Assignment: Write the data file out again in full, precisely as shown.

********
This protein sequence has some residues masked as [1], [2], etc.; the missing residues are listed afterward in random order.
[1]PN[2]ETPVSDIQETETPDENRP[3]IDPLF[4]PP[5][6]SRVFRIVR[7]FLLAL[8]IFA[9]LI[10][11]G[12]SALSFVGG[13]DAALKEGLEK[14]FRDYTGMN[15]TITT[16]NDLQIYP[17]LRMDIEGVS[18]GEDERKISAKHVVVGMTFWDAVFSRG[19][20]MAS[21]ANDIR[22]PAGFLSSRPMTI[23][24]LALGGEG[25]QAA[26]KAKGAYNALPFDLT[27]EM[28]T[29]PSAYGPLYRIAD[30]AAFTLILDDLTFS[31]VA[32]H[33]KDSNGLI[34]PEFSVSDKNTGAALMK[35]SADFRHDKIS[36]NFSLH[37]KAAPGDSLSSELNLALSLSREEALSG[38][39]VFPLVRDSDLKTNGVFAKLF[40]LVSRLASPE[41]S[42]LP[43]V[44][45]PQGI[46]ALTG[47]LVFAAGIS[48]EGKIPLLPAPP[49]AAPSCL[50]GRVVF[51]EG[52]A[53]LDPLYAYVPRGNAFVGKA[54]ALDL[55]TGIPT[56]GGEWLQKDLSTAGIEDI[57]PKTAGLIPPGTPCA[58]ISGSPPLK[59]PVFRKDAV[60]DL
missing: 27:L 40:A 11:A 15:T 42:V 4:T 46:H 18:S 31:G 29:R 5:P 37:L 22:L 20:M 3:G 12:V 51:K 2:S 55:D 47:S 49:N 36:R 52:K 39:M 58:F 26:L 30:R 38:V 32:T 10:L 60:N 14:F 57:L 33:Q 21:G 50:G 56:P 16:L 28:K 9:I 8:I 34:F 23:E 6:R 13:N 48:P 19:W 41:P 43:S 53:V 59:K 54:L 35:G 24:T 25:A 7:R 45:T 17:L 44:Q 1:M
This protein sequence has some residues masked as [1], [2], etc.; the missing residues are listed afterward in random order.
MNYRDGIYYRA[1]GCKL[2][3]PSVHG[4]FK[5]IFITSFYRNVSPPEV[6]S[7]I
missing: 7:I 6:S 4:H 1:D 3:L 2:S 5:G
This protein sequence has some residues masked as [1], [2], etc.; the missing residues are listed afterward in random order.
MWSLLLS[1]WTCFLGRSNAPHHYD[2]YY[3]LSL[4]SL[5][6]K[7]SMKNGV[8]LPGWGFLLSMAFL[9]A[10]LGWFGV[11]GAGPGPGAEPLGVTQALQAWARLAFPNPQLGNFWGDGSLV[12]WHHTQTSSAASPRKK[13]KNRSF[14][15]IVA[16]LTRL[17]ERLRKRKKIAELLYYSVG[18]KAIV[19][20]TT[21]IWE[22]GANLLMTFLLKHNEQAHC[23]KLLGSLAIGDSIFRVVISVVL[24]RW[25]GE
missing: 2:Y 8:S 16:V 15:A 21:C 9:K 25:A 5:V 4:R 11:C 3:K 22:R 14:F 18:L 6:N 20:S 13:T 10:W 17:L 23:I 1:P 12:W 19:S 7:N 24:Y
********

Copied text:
This protein sequence has some residues masked as [1], [2], etc.; the missing residues are listed afterward in random order.
[1]PN[2]ETPVSDIQETETPDENRP[3]IDPLF[4]PP[5][6]SRVFRIVR[7]FLLAL[8]IFA[9]LI[10][11]G[12]SALSFVGG[13]DAALKEGLEK[14]FRDYTGMN[15]TITT[16]NDLQIYP[17]LRMDIEGVS[18]GEDERKISAKHVVVGMTFWDAVFSRG[19][20]MAS[21]ANDIR[22]PAGFLSSRPMTI[23][24]LALGGEG[25]QAA[26]KAKGAYNALPFDLT[27]EM[28]T[29]PSAYGPLYRIAD[30]AAFTLILDDLTFS[31]VA[32]H[33]KDSNGLI[34]PEFSVSDKNTGAALMK[35]SADFRHDKIS[36]NFSLH[37]KAAPGDSLSSELNLALSLSREEALSG[38][39]VFPLVRDSDLKTNGVFAKLF[40]LVSRLASPE[41]S[42]LP[43]V[44][45]PQGI[46]ALTG[47]LVFAAGIS[48]EGKIPLLPAPP[49]AAPSCL[50]GRVVF[51]EG[52]A[53]LDPLYAYVPRGNAFVGKA[54]ALDL[55]TGIPT[56]GGEWLQKDLSTAGIEDI[57]PKTAGLIPPGTPCA[58]ISGSPPLK[59]PVFRKDAV[60]DL
missing: 27:L 40:A 11:A 15:T 42:V 4:T 46:H 18:S 31:G 29:R 5:P 37:L 22:L 20:M 3:G 12:V 51:K 2:S 55:D 47:S 49:N 36:R 52:K 39:M 58:F 26:L 30:R 38:V 32:T 10:L 60:N 14:F 57:L 33:Q 21:G 50:G 56:P 16:L 28:K 9:I 8:I 34:F 23:E 6:R 13:N 48:P 19:W 41:P 43:S 53:V 59:K 54:L 35:G 24:T 25:A 7:R 45:T 17:L 44:Q 1:M
This protein sequence has some residues masked as [1], [2], etc.; the missing residues are listed afterward in random order.
MNYRDGIYYRA[1]GCKL[2][3]PSVHG[4]FK[5]IFITSFYRNVSPPEV[6]S[7]I
missing: 7:I 6:S 4:H 1:D 3:L 2:S 5:G
This protein sequence has some residues masked as [1], [2], etc.; the missing residues are listed afterward in random order.
MWSLLLS[1]WTCFLGRSNAPHHYD[2]YY[3]LSL[4]SL[5][6]K[7]SMKNGV[8]LPGWGFLLSMAFL[9]A[10]LGWFGV[11]GAGPGPGAEPLGVTQALQAWARLAFPNPQLGNFWGDGSLV[12]WHHTQTSSAASPRKK[13]KNRSF[14][15]IVA[16]LTRL[17]ERLRKRKKIAELLYYSVG[18]KAIV[19][20]TT[21]IWE[22]GANLLMTFLLKHNEQAHC[23]KLLGSLAIGDSIFRVVISVVL[24]RW[25]GE
missing: 2:Y 8:S 16:V 15:A 21:C 9:K 25:A 5:V 4:R 11:C 3:K 22:R 14:F 18:L 6:N 20:S 13:T 10:W 17:L 23:I 1:P 12:W 19:S 7:N 24:Y